Senator Hannah Beth-Jackson
District 19, Senate Budget Committee
Vice-Chair of Women’s Caucus
(916) 651-4019
senator.jackson@sen.ca.gov

Assemblymember Nancy Skinner
District 15, Women’s Caucus
(916) 319-2015
Assemblymember.Skinner@outreach.assembly.ca.gov

Assemblymember Tom Ammiano
District 17
(916) 319-2017
Assemblymember.Ammiano@outreach.assembly.ca.gov

Senator Mark Leno
Senator.leno@senator.ca.gov

Senator Loni Hancock
Senator.hancock@senate.ca.gov

Senator Holly Mitchell
District 26, Women’s Caucus
Public Safety Committee (916) 651-4015
Email here.

Senator Jim Beall
District 15, Senate Budget Committee
senator.beall@senator.ca.gov
(916) 651-4026

Jay Virbel, Associate Director of Female Offender Programs & Services
jay.virbel@cdcr.ca.gov
(916) 322-1627
PO Box 942883
Sacramento, CA 95811

Jeffrey Beard, CDCR Secretary
Jeff.Beard@cdcr.ca.gov
(916) 323-6001
PO Box 942883
Sacramento, CA 95811

For more information contact: California Coalition for Women Prisoners at (415) 255-7035 ext. 314 , or info@womenprisoners.org

SHUT-Down-McFarland

California used to be a private prison-free state, but as overcrowding, unconstitutional conditions and budget crises have gripped, Governor Brown and legislators have increasingly turned to the quick-fix of leasing private facilities.

“One out of 10 California inmates is serving time in a leased or private prison,” reports the Los Angeles Times. “Women’s prisons are the most cramped: the Central California Women’s Facility at Chowchilla is listed at 182% capacity in last week’s state prison census report, with 1,600 prisoners more than it was intended to hold.”

The latest addition to California’s archipelago of lockdowns is McFarland Women’s Prison operated by GEO group, one of the two largest private prison corporations in the U.S. This is a backward step, not only because it is the reopening of a prison the state doesn’t need, but because profits will be made off of the back of those imprisoned. GEO Group has a history that includes sexual abuse and poor medical care in its jails and prisons.

Grassroots organising is to protest the new prison at the end of this month. From the organisers:

RALLY AT MCFARLAND PARK, 100 FRONTAGE RD, MCFARLAND, CA, THURSDAY, JULY 31, 2014, 5 PM

Rally against McFarland Women’s Prison the GEO for-profit women’s prison recently opened in McFarland, California. Demand that the CDCR cancel its contract with GEO, release all prisoners through available alternative programs and divert the money being used to fund the prison to community-based services.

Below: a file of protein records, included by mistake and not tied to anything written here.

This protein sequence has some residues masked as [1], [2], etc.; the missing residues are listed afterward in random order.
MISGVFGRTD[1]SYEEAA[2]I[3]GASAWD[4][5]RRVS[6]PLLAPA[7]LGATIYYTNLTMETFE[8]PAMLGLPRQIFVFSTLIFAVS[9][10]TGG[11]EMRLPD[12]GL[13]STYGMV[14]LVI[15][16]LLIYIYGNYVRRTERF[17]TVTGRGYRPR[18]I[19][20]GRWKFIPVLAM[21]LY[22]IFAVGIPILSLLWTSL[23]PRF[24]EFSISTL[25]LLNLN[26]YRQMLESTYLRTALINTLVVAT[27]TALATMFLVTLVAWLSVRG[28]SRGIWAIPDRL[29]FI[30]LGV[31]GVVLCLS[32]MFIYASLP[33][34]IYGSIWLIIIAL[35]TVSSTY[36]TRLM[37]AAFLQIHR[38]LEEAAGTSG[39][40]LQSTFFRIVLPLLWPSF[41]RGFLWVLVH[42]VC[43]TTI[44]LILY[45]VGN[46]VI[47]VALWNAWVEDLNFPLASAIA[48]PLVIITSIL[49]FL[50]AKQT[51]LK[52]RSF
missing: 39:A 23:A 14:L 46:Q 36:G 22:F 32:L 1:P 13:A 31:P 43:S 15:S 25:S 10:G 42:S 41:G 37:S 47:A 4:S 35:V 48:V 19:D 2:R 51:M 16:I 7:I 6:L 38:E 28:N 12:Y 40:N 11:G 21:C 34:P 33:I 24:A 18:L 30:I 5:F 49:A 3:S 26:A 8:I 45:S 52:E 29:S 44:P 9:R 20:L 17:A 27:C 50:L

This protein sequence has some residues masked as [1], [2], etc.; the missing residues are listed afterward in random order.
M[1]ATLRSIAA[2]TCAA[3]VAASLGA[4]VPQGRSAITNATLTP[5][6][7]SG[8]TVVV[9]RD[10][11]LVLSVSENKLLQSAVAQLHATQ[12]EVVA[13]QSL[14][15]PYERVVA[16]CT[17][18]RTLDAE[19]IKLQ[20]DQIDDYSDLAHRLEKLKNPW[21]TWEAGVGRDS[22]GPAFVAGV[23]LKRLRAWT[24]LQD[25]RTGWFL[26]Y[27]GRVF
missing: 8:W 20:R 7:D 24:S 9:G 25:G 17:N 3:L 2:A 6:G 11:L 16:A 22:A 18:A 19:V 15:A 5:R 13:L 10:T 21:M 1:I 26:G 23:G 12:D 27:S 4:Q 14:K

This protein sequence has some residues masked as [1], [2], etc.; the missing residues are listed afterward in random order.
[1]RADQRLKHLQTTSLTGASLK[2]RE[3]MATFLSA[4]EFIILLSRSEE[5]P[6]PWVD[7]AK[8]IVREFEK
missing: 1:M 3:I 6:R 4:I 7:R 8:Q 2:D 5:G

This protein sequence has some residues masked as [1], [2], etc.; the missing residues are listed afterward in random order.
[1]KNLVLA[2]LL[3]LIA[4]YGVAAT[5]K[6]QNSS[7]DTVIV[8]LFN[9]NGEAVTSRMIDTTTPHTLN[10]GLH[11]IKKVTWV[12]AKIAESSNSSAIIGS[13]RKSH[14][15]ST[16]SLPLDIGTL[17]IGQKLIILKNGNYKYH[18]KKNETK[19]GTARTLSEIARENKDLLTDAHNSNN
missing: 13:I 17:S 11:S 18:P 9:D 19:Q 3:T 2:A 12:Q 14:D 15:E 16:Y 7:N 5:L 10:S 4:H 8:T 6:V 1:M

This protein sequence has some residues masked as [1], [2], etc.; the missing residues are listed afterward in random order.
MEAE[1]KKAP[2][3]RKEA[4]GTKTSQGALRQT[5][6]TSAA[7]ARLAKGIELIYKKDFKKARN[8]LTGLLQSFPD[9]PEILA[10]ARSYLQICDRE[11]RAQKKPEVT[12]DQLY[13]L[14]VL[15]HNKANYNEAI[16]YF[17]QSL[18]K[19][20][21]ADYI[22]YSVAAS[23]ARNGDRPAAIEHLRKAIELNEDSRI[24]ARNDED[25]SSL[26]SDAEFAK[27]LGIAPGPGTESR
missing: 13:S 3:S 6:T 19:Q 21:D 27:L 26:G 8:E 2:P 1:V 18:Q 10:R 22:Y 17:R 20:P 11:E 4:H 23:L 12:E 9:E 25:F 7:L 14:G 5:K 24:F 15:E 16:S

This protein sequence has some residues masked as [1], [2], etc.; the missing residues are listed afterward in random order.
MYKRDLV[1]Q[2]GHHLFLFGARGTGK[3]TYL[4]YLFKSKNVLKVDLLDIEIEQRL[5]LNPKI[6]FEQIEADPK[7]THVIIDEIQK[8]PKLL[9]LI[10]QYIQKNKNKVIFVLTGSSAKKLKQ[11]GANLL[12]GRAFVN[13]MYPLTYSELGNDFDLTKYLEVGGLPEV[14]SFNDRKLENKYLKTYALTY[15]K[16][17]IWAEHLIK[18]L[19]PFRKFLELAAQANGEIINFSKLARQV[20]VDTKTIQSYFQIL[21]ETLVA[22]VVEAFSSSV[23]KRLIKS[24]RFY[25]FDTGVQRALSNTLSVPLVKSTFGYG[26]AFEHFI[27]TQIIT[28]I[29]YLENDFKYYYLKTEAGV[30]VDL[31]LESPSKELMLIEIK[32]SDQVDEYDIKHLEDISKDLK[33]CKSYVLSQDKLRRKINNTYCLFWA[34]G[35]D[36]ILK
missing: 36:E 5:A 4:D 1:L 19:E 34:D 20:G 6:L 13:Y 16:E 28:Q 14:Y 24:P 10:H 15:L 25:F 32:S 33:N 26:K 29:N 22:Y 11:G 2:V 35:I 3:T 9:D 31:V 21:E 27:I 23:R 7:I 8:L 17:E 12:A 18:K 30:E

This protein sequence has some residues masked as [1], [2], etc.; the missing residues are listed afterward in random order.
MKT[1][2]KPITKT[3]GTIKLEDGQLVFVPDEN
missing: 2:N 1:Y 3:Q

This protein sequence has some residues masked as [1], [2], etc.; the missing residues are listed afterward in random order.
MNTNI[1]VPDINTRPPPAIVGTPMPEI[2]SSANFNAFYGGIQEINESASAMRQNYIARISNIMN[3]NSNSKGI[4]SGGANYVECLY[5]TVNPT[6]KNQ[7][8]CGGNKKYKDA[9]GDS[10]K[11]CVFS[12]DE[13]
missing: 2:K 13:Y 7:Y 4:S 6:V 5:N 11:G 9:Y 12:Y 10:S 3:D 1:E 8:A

We will be linking up in McFarland with the Trail for Humanity, women and children marching across California to demand the protection of immigrant women and their families, comprehensive immigration reform and an end to racial profiling, and with members of the California Prison Moratorium Project who are joining the march.

Car caravan in the Bay Area is leaving from MacArthur BART, at 11 am, Thursday July 31, 2014. 
Information about other meeting sites to come soon.

For more campaign information and to sign up to caravan to McFarland, go to http://womenprisoners.org/ or email notomcfarlandgeo@gmail.com or call the California Coalition for Women Prisoners at 415-255-7036 ext. 4.

Women and trans people at two of California’s women’s prisons provided the following statement for our education on the matter.

STOP THE MCFARLAND GEO WOMEN’S PRISON!

We the undersigned incarcerated at Central California Women’s Facility (CCWF) and  the California Institution for Women (CIW) are outraged that CDCR has signed a contract with the GEO Group, the 2nd largest private, for-profit prison corporation in the U.S. According to the contract, GEO will open a new women’s prison in McFarland, CA by fall of 2014. We call upon California State Legislators to direct CDCR to cancel the contract with GEO and implement existing release programs instead of opening a new prison!

Once again we are shuffled around without regard for our well-being or our human rights. Since VSPW was converted to a men’s prison in January 2013, we have been subjected to overcrowding at historically high levels (CCWF is now at 185% capacity), even while the state is under court order to reduce the prison population. This is discrimination against people in women’s’ prisons!  As a result of this overcrowding, health care, mail services, food and education have greatly deteriorated. We are locked down more frequently, leading to heightened tensions, drug overdoses and suicides. The prison staff has responded by locking more people into solitary, further violating our human rights.